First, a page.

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This self-study course has been developed by Load2Learn, a service providing accessible curriculum textbooks and images to support dyslexic, partially sighted or blind learners who have difficulty reading standard print.
It is part of the “Creating and using accessible curriculum resources self-study course” available on Load2Learn. Licenced under Creative Commons.
The case studies for Unit 1 represent real experiences and detail a range of difficulties that learners with a print disability in a class face.
On a typical day you see four learners in different classes who struggle with accessing text. Read through the four different case studies and as you work through Unit 1 think about which technologies would be useful to address these individuals’ needs.
Each of the learners in the case studies have different difficulties which means that they may require different technology to assist them with their reading and writing.
Evaluate each individual case based on the evidence available and look at the suitability of different technologies available to the learner.
It is important to remember that some learners may not like suggested technology and therefore a different method will need to be found.
Write an initial list of the issues that each learner faces in their academic environment.
Use the information you learn in Unit 1 as a resource to find out as much as possible that could be helpful for you as their teacher and put together an individual plan to for each of the learners to help you with their difficulties.
Harry (aged 15) is very articulate and participates in the lesson until he is asked to read any text. He refuses to read in class and becomes disruptive when the class is asked to do a reading task. He does not want to be seen to be different from anyone else. When he has read aloud it is very slow and he is unable to use word attack skills when faced with an unfamiliar word.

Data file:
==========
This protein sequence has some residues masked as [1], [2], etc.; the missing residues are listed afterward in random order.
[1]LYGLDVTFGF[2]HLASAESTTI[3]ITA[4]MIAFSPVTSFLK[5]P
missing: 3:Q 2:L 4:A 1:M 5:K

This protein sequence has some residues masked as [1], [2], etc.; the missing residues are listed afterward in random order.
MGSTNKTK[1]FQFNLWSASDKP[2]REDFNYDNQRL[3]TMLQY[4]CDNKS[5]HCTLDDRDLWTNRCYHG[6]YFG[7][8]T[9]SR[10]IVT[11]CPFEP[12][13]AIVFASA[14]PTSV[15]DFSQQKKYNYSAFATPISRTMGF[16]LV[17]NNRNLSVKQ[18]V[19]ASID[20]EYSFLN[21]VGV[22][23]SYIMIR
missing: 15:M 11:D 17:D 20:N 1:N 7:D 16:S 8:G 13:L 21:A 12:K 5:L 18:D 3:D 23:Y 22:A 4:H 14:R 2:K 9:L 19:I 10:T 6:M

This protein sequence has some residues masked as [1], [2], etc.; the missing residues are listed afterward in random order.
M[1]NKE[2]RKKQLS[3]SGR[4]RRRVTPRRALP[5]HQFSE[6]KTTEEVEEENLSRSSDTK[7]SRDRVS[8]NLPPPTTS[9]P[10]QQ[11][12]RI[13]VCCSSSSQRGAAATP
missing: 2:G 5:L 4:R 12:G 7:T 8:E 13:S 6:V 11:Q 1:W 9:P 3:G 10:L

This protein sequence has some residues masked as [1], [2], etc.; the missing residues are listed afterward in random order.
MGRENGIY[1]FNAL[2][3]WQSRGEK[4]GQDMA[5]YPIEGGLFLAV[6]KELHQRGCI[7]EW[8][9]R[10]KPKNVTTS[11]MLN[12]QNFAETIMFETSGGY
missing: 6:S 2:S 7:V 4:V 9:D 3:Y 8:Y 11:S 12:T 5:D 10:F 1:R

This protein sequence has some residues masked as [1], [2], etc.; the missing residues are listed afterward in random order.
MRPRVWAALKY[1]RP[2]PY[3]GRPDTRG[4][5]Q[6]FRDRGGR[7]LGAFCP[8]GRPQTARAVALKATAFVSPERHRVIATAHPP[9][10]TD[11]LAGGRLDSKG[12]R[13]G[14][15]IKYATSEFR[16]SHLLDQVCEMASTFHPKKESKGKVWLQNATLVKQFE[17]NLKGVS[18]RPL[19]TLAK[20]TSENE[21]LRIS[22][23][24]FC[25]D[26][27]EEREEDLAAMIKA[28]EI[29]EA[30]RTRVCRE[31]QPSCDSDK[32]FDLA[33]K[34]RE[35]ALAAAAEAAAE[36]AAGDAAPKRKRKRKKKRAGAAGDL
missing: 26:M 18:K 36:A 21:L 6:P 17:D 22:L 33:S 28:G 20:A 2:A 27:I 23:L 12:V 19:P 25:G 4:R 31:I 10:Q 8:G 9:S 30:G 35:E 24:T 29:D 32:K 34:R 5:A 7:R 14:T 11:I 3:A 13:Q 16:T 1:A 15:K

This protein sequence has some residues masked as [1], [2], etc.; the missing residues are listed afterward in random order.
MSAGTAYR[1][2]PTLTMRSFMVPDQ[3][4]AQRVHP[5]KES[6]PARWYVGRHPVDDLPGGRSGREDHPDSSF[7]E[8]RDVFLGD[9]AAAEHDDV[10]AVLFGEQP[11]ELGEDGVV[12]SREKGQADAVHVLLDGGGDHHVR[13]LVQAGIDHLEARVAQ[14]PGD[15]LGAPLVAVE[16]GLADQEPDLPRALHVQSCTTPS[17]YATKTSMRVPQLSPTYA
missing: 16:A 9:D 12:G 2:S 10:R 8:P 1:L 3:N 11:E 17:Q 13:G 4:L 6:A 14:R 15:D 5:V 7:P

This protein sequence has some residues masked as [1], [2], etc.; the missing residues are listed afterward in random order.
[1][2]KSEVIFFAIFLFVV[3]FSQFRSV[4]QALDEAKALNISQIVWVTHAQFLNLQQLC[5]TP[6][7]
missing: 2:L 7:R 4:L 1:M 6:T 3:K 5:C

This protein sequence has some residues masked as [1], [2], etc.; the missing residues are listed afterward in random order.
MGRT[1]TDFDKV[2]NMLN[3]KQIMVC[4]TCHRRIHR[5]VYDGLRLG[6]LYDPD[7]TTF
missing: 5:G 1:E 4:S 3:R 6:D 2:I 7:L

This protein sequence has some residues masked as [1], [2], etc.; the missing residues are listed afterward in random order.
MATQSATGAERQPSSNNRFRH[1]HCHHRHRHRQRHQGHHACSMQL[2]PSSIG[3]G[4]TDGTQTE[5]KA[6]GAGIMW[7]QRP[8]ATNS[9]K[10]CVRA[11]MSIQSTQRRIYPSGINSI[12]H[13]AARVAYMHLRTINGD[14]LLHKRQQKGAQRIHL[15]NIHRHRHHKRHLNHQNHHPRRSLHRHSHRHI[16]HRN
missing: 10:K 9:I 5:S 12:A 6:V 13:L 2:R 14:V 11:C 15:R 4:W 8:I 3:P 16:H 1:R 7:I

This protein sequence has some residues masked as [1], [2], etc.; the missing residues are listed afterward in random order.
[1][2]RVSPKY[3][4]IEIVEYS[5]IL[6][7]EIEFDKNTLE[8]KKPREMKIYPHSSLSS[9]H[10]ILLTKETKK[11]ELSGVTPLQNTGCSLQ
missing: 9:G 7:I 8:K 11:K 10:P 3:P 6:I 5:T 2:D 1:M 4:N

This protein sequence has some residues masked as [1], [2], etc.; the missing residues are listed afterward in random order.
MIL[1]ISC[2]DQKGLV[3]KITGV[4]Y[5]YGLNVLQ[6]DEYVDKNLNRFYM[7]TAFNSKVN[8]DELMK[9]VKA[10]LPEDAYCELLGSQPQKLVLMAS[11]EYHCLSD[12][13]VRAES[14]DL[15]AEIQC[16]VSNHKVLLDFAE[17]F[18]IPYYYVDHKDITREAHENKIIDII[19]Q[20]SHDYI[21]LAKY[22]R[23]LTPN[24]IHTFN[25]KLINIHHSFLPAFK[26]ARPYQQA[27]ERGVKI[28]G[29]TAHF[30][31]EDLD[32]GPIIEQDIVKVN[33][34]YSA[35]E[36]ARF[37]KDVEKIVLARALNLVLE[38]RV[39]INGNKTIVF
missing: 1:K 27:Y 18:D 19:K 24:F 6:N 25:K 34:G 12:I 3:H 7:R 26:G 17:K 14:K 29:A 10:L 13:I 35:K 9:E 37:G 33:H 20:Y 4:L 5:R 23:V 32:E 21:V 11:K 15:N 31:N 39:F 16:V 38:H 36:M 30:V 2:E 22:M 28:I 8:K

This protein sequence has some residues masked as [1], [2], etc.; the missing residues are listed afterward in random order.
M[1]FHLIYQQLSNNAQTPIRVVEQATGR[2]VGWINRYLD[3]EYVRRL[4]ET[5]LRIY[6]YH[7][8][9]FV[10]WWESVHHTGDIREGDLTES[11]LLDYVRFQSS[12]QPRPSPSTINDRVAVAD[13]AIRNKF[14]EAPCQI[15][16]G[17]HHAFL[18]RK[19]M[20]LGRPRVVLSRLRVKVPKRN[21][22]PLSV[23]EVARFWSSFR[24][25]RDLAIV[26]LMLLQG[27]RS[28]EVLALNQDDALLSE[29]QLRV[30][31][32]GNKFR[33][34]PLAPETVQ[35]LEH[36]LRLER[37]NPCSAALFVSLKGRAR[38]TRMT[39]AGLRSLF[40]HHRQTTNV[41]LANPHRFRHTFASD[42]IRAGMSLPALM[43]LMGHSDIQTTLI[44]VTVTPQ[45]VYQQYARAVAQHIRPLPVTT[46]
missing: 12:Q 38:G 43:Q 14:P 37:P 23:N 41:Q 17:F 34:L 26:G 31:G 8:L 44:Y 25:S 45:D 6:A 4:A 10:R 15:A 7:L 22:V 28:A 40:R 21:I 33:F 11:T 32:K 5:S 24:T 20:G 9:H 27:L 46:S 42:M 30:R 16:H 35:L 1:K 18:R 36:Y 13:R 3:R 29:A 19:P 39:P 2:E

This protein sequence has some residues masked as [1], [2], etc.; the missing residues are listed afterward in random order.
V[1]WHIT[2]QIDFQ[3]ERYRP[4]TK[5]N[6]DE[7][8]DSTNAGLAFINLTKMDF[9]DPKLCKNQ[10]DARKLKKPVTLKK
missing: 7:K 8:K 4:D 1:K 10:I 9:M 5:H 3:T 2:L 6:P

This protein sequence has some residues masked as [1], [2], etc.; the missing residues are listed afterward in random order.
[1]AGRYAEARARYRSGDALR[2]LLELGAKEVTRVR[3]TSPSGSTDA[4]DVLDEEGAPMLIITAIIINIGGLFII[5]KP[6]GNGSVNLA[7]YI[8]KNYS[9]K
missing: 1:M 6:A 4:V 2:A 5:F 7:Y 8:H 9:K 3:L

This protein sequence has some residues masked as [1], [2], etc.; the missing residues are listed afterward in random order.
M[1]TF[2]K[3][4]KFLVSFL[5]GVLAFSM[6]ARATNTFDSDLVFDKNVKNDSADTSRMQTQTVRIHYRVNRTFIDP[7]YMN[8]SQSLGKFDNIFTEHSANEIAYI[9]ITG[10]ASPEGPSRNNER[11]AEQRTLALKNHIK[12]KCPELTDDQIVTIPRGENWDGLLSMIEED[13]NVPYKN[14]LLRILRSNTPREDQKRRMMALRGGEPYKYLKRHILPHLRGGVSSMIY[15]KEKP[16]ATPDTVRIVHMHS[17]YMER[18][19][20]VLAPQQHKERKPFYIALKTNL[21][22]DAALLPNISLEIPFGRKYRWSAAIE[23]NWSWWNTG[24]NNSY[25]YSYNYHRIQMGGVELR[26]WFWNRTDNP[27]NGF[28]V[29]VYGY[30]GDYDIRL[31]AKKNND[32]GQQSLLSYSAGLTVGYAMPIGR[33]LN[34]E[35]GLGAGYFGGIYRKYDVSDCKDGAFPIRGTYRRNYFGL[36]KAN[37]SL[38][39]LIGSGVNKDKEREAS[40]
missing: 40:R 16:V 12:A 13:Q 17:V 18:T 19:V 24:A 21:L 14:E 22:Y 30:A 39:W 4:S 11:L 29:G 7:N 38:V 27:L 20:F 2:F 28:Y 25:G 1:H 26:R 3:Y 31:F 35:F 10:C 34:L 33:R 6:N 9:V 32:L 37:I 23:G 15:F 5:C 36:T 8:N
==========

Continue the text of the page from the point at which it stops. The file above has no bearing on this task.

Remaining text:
Jenny (aged 12) is having difficulty reading, she says it is because the words move around and “shoot off the page”. The situation is difficult for you to assess as her ability level is very erratic and sometimes she presents with a very high reading level but other times she has difficulty reading simplistic text. When asked about this she says that there is more word movement when she is tired and sometimes the lights make it worse.
Victor (aged 11) is very articulate and uses a wide lexicon for a year 7 student his ambition is to be a stand-up comedian and is able to make up very sophisticated satire. His reading was tested at the beginning of the year and it was four years below his chronological age. He is an active member of the class until he is required to do any written task when he presents with behaviour that he knows will result in him being removed from the class.
Molly (aged 13) was able to get by with reading in primary school because the text books did not have too much text and the print was relatively large. Since then her sight has got worse and she is now registered blind. She still has enough vision to walk around the school and classroom without assistance. She still able to read but needs magnification of 600%. This makes her reading a very slow process and she is finding it difficult to keep up with other people in the class. She has support from the county VI specialist team.
Return to Unit 1 overview
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